INFOGRAPHIC BY BRIAN VU with reporting BY AUDREY ESOMONU/Golden Gate Xpress 

 

The cost of gasoline in California soared in April, with some San Francisco gas stations charging more than $4 per gallon, according to the U.S. Energy Information Administration.

This increase will most likely affect individuals in lower-income communities as well as students, according to Bay Area Economic Institute research analyst Isabel Monteleone.

Monteleone said California’s gas tax and strict environmental laws played a role in rising gas prices.

Western States Petroleum Association President Catherine Reheis-Boyd disagreed, and said the rise in prices is associated with supply and demand.

“Over the past several decades, fuel costs in California have been subject to dozens of independent inquiries by government agencies, all of which concluded the dynamics of supply and demand are responsible for movements in the price of gasoline and diesel fuel,” Reheis-Boyd said. “In addition, many ever-changing factors, including the higher cost of producing CARB gasoline and state programs, such as cap-and-trade and the Low Carbon Fuel Standard, impact fluctuations in energy markets.”

The Cap and Trade program limits the level of emissions from chemicals and the Low Carbon Fuel Standard program is meant to advocate for cleaner and low-carbon fuels in California.

On April 22, Gov. Gavin Newsom wrote a letter requesting an investigation that could explain the rise in prices by May 15.

“Independent analysis suggests that an unaccounted-for price differential exists in California’s gas prices and that this price differential may stem in part from inappropriate industry practices,” Newsom said in the letter.

Students who commute to SF State are already feeling the effects of rising gas prices. Hospitality and tourism management major Kristinn Bour commutes to San Francisco three days a week from Lake County, two hours north of the city. When she heard the news about the cost of gas, she said she was upset because she may have to reconsider her living situation.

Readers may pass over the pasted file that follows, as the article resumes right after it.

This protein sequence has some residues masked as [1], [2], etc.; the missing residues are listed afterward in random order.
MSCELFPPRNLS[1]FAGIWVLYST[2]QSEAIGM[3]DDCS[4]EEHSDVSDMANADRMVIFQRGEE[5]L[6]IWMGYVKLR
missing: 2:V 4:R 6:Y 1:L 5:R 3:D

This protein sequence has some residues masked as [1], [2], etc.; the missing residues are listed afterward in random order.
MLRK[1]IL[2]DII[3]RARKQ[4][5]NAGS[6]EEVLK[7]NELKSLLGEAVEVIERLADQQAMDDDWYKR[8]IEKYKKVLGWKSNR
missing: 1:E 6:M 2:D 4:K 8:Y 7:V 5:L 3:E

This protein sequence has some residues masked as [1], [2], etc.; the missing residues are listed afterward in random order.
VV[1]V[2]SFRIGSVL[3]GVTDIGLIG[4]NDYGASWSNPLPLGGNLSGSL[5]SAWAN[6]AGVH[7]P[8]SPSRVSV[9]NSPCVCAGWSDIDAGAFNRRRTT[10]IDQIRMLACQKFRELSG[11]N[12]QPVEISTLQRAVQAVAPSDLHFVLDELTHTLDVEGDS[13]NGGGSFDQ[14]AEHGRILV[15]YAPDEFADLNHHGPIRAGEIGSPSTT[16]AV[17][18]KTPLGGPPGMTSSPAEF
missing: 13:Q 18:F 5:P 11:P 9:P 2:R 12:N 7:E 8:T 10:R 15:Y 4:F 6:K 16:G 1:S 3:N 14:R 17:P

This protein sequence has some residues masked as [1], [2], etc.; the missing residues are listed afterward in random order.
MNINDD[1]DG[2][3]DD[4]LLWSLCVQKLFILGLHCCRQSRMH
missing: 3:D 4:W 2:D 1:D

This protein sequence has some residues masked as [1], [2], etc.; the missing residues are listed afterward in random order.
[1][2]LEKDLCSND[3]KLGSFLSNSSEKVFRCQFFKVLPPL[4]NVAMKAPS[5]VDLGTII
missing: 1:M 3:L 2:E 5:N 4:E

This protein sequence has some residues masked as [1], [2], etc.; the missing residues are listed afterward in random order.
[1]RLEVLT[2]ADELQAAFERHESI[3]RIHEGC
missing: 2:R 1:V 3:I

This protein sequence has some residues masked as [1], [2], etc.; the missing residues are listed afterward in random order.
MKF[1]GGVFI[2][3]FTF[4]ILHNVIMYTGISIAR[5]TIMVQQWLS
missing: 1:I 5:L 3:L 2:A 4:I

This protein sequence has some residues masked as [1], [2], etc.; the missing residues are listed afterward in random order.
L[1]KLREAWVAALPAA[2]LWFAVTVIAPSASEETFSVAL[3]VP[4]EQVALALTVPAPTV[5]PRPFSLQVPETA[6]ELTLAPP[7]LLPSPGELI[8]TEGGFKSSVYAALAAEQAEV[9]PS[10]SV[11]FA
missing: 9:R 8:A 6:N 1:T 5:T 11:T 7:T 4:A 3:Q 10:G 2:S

“I was so mad because I realized that I either have to move closer to the city or get a full-time job,” Bour said. “I was shocked. It was not something that I wanted to hear.”

Bour said while the gas prices won’t stop her from studying at SF State, she already has a tough time attending classes when she spends about $60 a day on gas.

“Last week I only had one class, all my other classes got canceled, and I didn’t go to school all week because I was like, ‘What’s the point of going to school for one class for an hour?’ I could save that $60 and put it towards bills and groceries,” Bour said.

For other students, the increased gas prices have been an added stressor as well. Political science major Aileen Rodriguez said she was infuriated when she heard the news.

“As a student, having extra money for gas is very inconvenient for me, especially since I have to budget throughout my week,” Rodriguez said. “So the gas rising also makes me cut back on other expenses.”

Since Rodriguez works on campus, she only gets paid once a month. The increase in gas prices has made her careful about what she’s spending money on.

“It cuts back on food expenses and extra necessities I need throughout the month,” Rodriguez said. “I don’t fill up my tank all the way because that’s too expensive, so I’ll put $20 [in] and I have to make that last.”

Other students, such as child and adolescent development major Fabiola Perez, face similar challenges.

“I have to limit myself on what I buy—it’s very expensive and it’s not convenient,” Perez said. “It sucks that I have to pay so much to get to class. I take BART sometimes, but it’s not the safest or cleanest.”

Though many people would not want to see an increase in prices at the pump, it can have a positive impact on the environment, according to Monteleone.

“Higher gas prices may also lead to lower gas consumption, which can help the state reach its environmental goals,” Monteleone said.